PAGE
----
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  1. #1
    New Member
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    New Dangerbird! Now which pad?

    Hey folks!
    1st hammock, 1st post, 1st thanks for all of the contributions on here, giving me confidence in my Dangerbird purchase, Order#1033 (Can't Wait)!
    I'm about to go on a hitchhiking race from TX-NC, and I have all of my gear except one piece.
    Question to other doubles out there, I'm 5'11, 190lbs, w/ a 10' hammock. What sleeping pad do you recommend?
    I'm looking at a Thermarest Prolite 32" but I'm worried that might too small. Also, don't want to go too big. Any advice from someone my size who has used this brand (or any other).
    I'm not a sub freezing camper, and being lightweight is of considerable concern for me. <$100 if possible.

    P.S. Is it common to go no Pad at all??

    Thanks again!

  2. #2
    Member
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    If you do a search on this site you will find ample info to answer all your questions. Start with https://www.hammockforums.net/forum/...tom-Insulation

  3. #3
    Senior Member nuttysquirrel's Avatar
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    Dec 2012
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    Forest Grove, OR
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    diy, hk2001,bmbh
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    diy hex or aysym
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    diy's,jarbidge!!!!
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    why are you set on a pad?

  4. #4
    SilvrSurfr's Avatar
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    Jul 2011
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    Jersey Shore, NJ
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    Those Thermarests are expensive. Unless you're a dedicated ground dweller, an UQ is going to work much better for bottom insulation and probably cost less. A 40 degree Phoenix from HammockGear is only $159. It will likely weigh less than the pad.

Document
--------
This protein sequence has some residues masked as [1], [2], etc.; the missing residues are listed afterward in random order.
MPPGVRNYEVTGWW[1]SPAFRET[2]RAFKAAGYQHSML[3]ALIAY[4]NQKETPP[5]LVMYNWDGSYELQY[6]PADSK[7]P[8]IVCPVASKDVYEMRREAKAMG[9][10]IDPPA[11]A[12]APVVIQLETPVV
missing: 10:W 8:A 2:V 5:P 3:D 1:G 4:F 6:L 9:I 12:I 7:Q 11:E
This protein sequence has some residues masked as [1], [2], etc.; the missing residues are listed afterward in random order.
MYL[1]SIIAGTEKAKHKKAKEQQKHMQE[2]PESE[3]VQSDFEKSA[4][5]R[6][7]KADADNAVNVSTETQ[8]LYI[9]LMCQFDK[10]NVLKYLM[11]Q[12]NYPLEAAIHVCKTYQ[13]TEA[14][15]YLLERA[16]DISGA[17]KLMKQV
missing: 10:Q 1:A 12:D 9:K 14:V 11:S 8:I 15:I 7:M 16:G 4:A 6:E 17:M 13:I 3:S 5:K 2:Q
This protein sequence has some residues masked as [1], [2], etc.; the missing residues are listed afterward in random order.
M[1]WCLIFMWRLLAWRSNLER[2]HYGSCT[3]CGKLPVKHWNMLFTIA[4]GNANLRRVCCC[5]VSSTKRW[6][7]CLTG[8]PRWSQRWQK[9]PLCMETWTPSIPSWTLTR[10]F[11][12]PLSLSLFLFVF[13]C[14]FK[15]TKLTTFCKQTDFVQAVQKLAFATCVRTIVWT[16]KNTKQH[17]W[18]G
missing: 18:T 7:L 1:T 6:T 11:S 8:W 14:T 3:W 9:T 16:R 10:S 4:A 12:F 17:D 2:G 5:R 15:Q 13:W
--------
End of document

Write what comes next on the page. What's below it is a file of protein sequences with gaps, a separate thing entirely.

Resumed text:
Most UQ users started off with pads, but they come with a lot of problems.

    1) Condensation - I always got pools of sweat/condensation with pads. That made me use a heavier synthetic topquilt/sleeping bag because down doesn't work well when wet.
    2) Keeping the pad in place - If you move at all at night, the pad will probably slip out from under you. Some pad users have a double-layer hammock so the pad slides between the layers. A DL hammock is the only way I would ever use a pad.
    3) Down is by the more effective insulation per ounce compared to pads.

    And yes, whether pad or UQ, you will most likely need underinsulation.
    The way to see by Faith is to shut the eye of Reason. - Benjamin Franklin

  5. #5
    New Member
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    @Rofo, thanks for that link!
    @nuttysquirrel, during my research on which hammock I wanted to buy, I read a lot about people using pads in the DL, so I assumed it was common practice. I already have a Down Mummy bag, so I didn't think under/over quilt was necessary.
    @thank you SilvrSurfr, now I just need to scour Rofo's link to figure out why quilts vs. bags!
    There's a lot more to this than I originally anticipated!

    Thanks again everyone.

  6. #6
    Senior Member AaronMB's Avatar
    Join Date
    Aug 2011
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    Central California's Gateway to the Sierras